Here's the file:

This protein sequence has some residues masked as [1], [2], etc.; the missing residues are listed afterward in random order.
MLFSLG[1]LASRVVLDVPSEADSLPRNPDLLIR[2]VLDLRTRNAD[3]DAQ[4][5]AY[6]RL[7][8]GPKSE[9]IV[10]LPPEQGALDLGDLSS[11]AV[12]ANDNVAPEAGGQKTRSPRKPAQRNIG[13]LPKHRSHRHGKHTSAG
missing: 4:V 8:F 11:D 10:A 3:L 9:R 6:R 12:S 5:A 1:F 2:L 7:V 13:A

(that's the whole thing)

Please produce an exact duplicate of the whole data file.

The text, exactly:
This protein sequence has some residues masked as [1], [2], etc.; the missing residues are listed afterward in random order.
MLFSLG[1]LASRVVLDVPSEADSLPRNPDLLIR[2]VLDLRTRNAD[3]DAQ[4][5]AY[6]RL[7][8]GPKSE[9]IV[10]LPPEQGALDLGDLSS[11]AV[12]ANDNVAPEAGGQKTRSPRKPAQRNIG[13]LPKHRSHRHGKHTSAG
missing: 4:V 8:F 11:D 10:A 3:L 9:R 6:R 12:S 5:A 1:F 2:L 7:V 13:A